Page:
A coalition of key local authorities in England has welcomed the principle of the Government’s New Homes Bonus (NHB) scheme but raised questions about how it will work.
The South East Strategic Leaders (SESL), a grouping of 21 councils in the South East and Eastern regions of England welcomed “the principle of rewarding local authorities where growth takes place and the localist approach to determining levels of development”. But also raised questions about implementation of the new regime.
In proposals published for consultation last November, Housing Minister Grant Shapps announced that the Government will match the council tax raised from new homes for the first six years through the New Homes Bonus.
Councils and communities would work together to decide how to spend the extra funding - whether council tax discounts for local residents, boosting frontline services like rubbish collection or providing local facilities like swimming pools and leisure centres.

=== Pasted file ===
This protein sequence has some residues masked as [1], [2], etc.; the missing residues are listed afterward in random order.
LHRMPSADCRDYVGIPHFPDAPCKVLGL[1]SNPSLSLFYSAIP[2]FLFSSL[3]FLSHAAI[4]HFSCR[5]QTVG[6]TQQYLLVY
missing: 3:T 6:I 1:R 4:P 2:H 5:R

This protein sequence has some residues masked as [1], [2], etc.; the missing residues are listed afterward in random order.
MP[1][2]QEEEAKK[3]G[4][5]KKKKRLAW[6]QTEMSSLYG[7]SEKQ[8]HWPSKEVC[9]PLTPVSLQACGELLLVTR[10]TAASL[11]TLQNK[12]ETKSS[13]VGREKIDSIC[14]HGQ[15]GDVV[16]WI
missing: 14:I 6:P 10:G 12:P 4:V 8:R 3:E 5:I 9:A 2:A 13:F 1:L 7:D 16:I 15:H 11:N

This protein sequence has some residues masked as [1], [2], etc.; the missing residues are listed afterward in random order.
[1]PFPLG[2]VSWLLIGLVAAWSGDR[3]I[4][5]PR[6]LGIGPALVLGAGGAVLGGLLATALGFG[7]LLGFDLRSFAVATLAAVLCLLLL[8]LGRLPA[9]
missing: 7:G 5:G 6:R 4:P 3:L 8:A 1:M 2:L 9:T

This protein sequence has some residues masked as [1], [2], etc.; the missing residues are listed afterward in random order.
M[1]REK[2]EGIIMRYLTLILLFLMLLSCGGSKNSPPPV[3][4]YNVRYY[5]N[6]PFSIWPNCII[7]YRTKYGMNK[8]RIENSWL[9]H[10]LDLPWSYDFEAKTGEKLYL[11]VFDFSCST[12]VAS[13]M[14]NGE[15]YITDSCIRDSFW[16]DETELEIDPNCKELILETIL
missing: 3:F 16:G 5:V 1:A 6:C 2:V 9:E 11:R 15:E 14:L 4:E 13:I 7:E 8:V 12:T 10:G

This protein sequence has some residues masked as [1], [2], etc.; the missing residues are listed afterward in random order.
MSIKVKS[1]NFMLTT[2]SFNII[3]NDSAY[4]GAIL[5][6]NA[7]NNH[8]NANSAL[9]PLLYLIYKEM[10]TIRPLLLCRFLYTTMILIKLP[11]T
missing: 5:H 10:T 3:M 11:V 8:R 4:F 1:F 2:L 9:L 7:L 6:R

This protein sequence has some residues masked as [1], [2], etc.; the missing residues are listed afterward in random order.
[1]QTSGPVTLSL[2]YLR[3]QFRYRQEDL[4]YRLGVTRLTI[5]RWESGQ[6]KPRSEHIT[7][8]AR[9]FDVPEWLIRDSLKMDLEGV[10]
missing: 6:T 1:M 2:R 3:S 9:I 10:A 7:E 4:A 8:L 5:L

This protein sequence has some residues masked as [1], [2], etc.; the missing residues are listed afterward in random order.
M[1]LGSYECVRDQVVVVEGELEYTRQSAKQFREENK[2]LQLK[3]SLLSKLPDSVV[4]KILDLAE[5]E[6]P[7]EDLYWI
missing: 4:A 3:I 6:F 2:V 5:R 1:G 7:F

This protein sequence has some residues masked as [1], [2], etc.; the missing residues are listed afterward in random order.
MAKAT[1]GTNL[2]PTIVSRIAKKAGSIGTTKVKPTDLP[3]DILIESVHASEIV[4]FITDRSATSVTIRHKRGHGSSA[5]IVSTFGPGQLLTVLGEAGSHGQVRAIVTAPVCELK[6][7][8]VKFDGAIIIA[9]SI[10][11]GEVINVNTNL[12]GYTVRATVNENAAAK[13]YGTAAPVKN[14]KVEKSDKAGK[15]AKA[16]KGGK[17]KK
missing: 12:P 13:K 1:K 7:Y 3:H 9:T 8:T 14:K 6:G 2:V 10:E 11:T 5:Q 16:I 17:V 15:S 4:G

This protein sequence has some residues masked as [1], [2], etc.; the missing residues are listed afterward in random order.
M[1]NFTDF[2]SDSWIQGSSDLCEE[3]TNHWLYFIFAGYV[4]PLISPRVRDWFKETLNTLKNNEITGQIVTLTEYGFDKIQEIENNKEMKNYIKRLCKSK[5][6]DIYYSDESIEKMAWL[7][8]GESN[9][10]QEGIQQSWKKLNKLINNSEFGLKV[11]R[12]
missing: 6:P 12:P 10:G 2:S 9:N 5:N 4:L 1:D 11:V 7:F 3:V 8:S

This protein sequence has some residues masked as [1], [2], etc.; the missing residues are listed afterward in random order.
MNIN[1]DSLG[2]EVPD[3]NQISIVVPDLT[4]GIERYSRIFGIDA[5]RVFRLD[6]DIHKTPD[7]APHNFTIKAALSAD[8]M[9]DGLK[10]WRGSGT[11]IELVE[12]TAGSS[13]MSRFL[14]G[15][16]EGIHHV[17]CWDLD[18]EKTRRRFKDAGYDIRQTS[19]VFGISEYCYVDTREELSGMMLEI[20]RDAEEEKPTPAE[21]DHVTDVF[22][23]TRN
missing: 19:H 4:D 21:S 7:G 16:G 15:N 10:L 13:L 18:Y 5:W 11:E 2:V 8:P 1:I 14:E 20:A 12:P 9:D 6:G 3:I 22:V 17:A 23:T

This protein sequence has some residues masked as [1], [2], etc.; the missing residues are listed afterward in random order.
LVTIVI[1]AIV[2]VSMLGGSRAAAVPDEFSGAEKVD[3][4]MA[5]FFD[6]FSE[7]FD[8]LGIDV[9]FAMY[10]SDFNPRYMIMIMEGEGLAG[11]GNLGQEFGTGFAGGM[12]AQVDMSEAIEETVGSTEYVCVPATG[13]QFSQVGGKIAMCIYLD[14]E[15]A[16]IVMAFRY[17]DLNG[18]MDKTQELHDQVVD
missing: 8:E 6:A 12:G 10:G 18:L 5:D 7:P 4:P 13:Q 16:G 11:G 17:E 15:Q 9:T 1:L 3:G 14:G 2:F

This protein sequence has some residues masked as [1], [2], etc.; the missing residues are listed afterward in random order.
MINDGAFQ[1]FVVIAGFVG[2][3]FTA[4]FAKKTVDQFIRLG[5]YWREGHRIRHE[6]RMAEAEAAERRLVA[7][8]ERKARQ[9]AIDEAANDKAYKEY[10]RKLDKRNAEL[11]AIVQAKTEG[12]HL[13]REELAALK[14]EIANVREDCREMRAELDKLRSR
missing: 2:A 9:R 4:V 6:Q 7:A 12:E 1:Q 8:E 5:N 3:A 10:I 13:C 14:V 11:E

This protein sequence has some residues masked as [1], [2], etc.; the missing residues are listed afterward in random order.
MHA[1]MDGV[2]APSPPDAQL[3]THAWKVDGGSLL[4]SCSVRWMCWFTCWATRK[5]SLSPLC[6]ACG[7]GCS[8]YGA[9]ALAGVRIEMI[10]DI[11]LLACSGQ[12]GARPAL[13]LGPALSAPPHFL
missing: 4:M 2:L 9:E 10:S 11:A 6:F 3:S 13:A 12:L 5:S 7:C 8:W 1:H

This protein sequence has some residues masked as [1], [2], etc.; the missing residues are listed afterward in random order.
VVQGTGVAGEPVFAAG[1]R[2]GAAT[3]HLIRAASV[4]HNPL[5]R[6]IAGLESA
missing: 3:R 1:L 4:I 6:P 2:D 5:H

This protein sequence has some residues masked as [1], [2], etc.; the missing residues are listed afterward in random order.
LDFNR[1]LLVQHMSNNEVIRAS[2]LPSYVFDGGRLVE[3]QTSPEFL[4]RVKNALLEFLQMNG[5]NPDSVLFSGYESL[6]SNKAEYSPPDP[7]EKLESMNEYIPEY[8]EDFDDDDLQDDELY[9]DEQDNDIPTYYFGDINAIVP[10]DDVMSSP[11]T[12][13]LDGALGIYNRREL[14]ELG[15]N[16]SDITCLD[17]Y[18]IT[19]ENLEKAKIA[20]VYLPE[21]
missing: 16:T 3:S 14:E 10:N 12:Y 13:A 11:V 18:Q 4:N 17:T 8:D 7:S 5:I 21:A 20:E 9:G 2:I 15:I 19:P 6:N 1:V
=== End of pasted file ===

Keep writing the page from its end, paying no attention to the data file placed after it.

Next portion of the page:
Announcing the proposals, Grant Shapps said: "We are ending the system where the Government can tell communities what and where to build - that top-down approach slowed housebuilding to a trickle, so we need to take action now to get the country building again. That's why we've set aside almost £1bn so councils who build more homes start benefiting immediately from the extra cash, which they can spend on improving the local area.”
The council coalition wrote to the Department for Communities and Local Government: “It is not clear to us that the outlined approach provides enough of an incentive to communities for them to welcome development. We also believe that the NHB will be more effective if it represents additional funding over and above existing sources of revenue.”
The councils also asked about the proposal for a flat-rate affordable homes enhancement of £350 for each of the six years.
“SESL believes that there is a case for retaining the Government’s original proposal that the affordability enhancement should be a percentage of the total enhancement, rather than a flat rate. Such an arrangement would influence the pattern of homes built to ensure that they meet local need, i.e. by discouraging excessive building of flats where there is an identified need for family homes.”
13 January 2011